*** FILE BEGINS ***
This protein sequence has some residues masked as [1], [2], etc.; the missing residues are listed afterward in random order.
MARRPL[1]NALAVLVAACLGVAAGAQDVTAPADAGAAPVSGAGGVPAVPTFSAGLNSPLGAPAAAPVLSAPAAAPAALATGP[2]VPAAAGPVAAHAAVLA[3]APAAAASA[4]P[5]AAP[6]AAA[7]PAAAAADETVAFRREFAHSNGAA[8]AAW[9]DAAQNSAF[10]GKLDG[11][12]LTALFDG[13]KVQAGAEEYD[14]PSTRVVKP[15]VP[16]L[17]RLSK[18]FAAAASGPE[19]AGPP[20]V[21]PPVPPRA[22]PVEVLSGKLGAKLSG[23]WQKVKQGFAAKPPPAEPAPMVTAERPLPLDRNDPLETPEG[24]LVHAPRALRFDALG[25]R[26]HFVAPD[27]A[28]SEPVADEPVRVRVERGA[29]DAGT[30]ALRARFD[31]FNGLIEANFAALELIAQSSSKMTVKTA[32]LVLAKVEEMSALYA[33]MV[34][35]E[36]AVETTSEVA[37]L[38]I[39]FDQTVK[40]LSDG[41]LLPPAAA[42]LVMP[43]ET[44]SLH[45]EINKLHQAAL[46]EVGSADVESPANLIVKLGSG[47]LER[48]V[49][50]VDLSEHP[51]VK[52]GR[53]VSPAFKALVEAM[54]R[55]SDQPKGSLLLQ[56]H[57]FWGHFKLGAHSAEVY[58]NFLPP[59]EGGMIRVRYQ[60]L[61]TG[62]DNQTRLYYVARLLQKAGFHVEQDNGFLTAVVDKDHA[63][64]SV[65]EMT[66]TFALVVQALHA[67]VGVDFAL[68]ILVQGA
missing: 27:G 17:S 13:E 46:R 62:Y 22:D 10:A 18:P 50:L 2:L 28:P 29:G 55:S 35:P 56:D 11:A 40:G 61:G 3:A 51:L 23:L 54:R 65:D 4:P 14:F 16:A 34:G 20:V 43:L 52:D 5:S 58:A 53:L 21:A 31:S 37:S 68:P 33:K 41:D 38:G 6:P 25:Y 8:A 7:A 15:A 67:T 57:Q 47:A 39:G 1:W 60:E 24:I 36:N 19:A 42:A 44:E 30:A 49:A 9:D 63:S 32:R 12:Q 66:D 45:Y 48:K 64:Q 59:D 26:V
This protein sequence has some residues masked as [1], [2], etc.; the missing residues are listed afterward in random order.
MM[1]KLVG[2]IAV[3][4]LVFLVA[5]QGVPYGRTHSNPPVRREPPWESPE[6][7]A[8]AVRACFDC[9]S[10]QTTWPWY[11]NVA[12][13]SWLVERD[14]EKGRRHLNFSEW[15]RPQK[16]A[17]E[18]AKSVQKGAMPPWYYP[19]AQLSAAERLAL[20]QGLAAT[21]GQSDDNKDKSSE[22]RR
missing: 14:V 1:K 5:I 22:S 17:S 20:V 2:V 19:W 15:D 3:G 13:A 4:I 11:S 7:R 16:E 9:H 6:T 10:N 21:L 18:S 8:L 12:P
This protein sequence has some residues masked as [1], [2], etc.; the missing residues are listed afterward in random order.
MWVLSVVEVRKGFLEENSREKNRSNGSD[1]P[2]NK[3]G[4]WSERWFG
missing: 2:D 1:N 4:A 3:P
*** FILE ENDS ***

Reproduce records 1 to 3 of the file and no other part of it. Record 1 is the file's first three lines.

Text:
This protein sequence has some residues masked as [1], [2], etc.; the missing residues are listed afterward in random order.
MARRPL[1]NALAVLVAACLGVAAGAQDVTAPADAGAAPVSGAGGVPAVPTFSAGLNSPLGAPAAAPVLSAPAAAPAALATGP[2]VPAAAGPVAAHAAVLA[3]APAAAASA[4]P[5]AAP[6]AAA[7]PAAAAADETVAFRREFAHSNGAA[8]AAW[9]DAAQNSAF[10]GKLDG[11][12]LTALFDG[13]KVQAGAEEYD[14]PSTRVVKP[15]VP[16]L[17]RLSK[18]FAAAASGPE[19]AGPP[20]V[21]PPVPPRA[22]PVEVLSGKLGAKLSG[23]WQKVKQGFAAKPPPAEPAPMVTAERPLPLDRNDPLETPEG[24]LVHAPRALRFDALG[25]R[26]HFVAPD[27]A[28]SEPVADEPVRVRVERGA[29]DAGT[30]ALRARFD[31]FNGLIEANFAALELIAQSSSKMTVKTA[32]LVLAKVEEMSALYA[33]MV[34][35]E[36]AVETTSEVA[37]L[38]I[39]FDQTVK[40]LSDG[41]LLPPAAA[42]LVMP[43]ET[44]SLH[45]EINKLHQAAL[46]EVGSADVESPANLIVKLGSG[47]LER[48]V[49][50]VDLSEHP[51]VK[52]GR[53]VSPAFKALVEAM[54]R[55]SDQPKGSLLLQ[56]H[57]FWGHFKLGAHSAEVY[58]NFLPP[59]EGGMIRVRYQ[60]L[61]TG[62]DNQTRLYYVARLLQKAGFHVEQDNGFLTAVVDKDHA[63][64]SV[65]EMT[66]TFALVVQALHA[67]VGVDFAL[68]ILVQGA
missing: 27:G 17:S 13:E 46:R 62:Y 22:D 10:A 18:P 50:L 2:L 28:P 29:G 55:S 35:P 56:D 11:A 40:G 61:G 3:A 51:L 23:L 54:R 65:D 4:P 14:F 16:A 34:G 20:V 43:L 52:D 5:S 58:A 53:L 21:A 31:S 37:S 68:P 33:K 41:D 38:G 6:P 25:Y 8:A 7:A 15:A 67:T 57:Q 47:A 39:G 1:W 60:E 24:I 36:N 19:A 42:A 44:E 30:A 49:A 9:D 63:S 32:R 12:Q 66:D 45:Y 48:K 64:Q 59:D 26:V
This protein sequence has some residues masked as [1], [2], etc.; the missing residues are listed afterward in random order.
MM[1]KLVG[2]IAV[3][4]LVFLVA[5]QGVPYGRTHSNPPVRREPPWESPE[6][7]A[8]AVRACFDC[9]S[10]QTTWPWY[11]NVA[12][13]SWLVERD[14]EKGRRHLNFSEW[15]RPQK[16]A[17]E[18]AKSVQKGAMPPWYYP[19]AQLSAAERLAL[20]QGLAAT[21]GQSDDNKDKSSE[22]RR
missing: 14:V 1:K 5:I 22:S 17:S 20:V 2:V 19:W 15:D 3:G 13:A 4:I 11:S 7:R 16:E 9:H 6:T 10:N 21:L 18:S 8:L 12:P
This protein sequence has some residues masked as [1], [2], etc.; the missing residues are listed afterward in random order.
MWVLSVVEVRKGFLEENSREKNRSNGSD[1]P[2]NK[3]G[4]WSERWFG
missing: 2:D 1:N 4:A 3:P